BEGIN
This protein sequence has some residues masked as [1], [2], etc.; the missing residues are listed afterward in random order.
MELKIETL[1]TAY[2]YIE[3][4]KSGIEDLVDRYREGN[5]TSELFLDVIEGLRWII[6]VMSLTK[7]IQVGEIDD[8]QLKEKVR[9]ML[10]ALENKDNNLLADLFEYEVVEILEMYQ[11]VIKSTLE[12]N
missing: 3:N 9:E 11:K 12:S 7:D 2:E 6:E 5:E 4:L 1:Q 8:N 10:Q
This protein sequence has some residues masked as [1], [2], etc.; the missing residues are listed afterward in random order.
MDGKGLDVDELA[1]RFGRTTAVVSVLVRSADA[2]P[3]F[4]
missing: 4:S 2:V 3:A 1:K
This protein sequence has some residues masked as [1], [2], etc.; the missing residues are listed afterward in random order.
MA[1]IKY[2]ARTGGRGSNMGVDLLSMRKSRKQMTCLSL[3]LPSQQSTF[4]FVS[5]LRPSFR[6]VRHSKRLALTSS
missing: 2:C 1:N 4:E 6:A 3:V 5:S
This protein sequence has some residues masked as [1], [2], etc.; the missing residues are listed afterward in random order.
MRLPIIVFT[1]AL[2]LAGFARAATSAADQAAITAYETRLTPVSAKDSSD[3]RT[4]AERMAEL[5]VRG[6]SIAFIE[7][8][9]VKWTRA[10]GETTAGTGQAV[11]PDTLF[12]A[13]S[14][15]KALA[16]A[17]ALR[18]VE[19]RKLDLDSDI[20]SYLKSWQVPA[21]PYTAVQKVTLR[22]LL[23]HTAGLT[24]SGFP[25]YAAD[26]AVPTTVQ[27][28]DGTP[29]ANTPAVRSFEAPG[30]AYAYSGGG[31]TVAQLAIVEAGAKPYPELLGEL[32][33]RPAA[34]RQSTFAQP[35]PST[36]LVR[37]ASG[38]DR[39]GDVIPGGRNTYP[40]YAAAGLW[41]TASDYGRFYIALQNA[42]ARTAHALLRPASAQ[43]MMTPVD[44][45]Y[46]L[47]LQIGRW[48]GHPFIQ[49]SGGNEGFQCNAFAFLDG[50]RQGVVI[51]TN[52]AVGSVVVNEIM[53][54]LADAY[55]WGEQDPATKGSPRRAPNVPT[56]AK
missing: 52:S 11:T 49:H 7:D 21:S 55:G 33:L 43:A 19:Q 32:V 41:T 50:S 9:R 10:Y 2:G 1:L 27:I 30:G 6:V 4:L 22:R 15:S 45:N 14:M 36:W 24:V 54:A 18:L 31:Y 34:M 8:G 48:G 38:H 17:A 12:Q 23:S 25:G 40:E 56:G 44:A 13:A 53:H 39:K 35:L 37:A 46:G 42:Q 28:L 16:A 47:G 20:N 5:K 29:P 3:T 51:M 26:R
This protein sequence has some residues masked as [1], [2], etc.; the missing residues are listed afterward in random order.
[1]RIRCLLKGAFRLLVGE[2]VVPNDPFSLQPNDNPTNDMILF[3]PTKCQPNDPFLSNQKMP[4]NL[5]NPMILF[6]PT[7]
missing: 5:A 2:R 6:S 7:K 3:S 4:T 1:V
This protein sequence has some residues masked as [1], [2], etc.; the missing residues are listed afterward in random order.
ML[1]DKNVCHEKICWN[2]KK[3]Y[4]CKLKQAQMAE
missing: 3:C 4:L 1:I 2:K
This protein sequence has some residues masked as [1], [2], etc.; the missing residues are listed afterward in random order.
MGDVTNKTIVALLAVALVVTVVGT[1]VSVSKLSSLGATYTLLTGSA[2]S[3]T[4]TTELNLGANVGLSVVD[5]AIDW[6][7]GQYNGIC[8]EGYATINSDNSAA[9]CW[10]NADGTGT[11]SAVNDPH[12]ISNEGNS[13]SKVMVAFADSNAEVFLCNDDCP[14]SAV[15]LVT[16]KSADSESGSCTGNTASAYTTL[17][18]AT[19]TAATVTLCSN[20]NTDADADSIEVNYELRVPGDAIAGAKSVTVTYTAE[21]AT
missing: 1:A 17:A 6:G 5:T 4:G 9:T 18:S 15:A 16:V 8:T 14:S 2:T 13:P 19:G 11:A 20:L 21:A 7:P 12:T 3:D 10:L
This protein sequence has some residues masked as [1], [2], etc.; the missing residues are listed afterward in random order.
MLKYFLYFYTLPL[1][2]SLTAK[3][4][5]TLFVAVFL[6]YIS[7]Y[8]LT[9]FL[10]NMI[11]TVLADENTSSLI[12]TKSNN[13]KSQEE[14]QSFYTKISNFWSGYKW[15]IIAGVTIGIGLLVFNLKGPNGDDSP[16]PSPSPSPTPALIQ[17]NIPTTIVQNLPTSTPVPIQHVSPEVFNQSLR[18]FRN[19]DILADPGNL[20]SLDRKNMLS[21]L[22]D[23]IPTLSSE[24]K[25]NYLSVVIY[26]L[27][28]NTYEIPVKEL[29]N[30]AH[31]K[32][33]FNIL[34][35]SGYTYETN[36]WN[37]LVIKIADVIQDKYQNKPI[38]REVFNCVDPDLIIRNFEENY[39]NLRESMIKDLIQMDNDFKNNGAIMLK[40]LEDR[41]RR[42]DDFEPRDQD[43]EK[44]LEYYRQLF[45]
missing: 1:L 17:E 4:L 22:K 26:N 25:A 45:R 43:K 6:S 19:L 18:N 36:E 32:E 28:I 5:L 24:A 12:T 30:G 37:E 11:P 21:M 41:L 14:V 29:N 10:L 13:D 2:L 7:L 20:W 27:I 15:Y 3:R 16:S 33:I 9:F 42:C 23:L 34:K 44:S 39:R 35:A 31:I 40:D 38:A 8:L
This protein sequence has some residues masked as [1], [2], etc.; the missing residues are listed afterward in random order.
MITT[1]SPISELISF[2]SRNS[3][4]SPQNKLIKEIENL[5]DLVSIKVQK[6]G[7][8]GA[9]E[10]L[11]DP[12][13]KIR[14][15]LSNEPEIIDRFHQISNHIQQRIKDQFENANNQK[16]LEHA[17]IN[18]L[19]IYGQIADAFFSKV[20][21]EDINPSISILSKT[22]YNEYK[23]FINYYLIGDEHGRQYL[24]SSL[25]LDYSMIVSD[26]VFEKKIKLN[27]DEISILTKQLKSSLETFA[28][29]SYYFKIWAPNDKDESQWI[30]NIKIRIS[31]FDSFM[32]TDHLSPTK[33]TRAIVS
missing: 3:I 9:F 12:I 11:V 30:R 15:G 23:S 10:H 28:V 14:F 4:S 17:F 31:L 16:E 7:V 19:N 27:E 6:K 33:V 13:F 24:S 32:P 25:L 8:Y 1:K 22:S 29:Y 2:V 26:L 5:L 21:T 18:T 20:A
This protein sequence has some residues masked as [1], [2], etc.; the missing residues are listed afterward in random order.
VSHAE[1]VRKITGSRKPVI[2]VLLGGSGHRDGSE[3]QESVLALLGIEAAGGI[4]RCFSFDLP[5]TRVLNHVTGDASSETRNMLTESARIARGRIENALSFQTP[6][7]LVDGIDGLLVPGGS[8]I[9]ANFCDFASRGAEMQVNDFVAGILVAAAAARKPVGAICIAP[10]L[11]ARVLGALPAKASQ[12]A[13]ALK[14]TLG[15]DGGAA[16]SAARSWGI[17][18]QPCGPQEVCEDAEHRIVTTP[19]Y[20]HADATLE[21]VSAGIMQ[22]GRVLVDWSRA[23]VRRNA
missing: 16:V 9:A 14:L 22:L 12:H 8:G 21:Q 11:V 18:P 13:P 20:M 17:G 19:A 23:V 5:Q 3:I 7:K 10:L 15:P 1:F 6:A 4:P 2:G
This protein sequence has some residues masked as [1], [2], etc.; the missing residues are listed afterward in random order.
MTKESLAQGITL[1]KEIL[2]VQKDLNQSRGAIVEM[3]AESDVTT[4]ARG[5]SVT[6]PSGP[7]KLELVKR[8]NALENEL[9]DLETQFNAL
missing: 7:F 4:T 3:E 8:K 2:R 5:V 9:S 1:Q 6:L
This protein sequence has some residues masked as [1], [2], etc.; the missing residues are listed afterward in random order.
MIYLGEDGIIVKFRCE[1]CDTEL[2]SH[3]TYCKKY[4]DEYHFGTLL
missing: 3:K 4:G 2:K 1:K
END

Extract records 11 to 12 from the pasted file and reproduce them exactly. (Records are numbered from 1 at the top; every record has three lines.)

This protein sequence has some residues masked as [1], [2], etc.; the missing residues are listed afterward in random order.
MTKESLAQGITL[1]KEIL[2]VQKDLNQSRGAIVEM[3]AESDVTT[4]ARG[5]SVT[6]PSGP[7]KLELVKR[8]NALENEL[9]DLETQFNAL
missing: 7:F 4:T 3:E 8:K 2:R 5:V 9:S 1:Q 6:L
This protein sequence has some residues masked as [1], [2], etc.; the missing residues are listed afterward in random order.
MIYLGEDGIIVKFRCE[1]CDTEL[2]SH[3]TYCKKY[4]DEYHFGTLL
missing: 3:K 4:G 2:K 1:K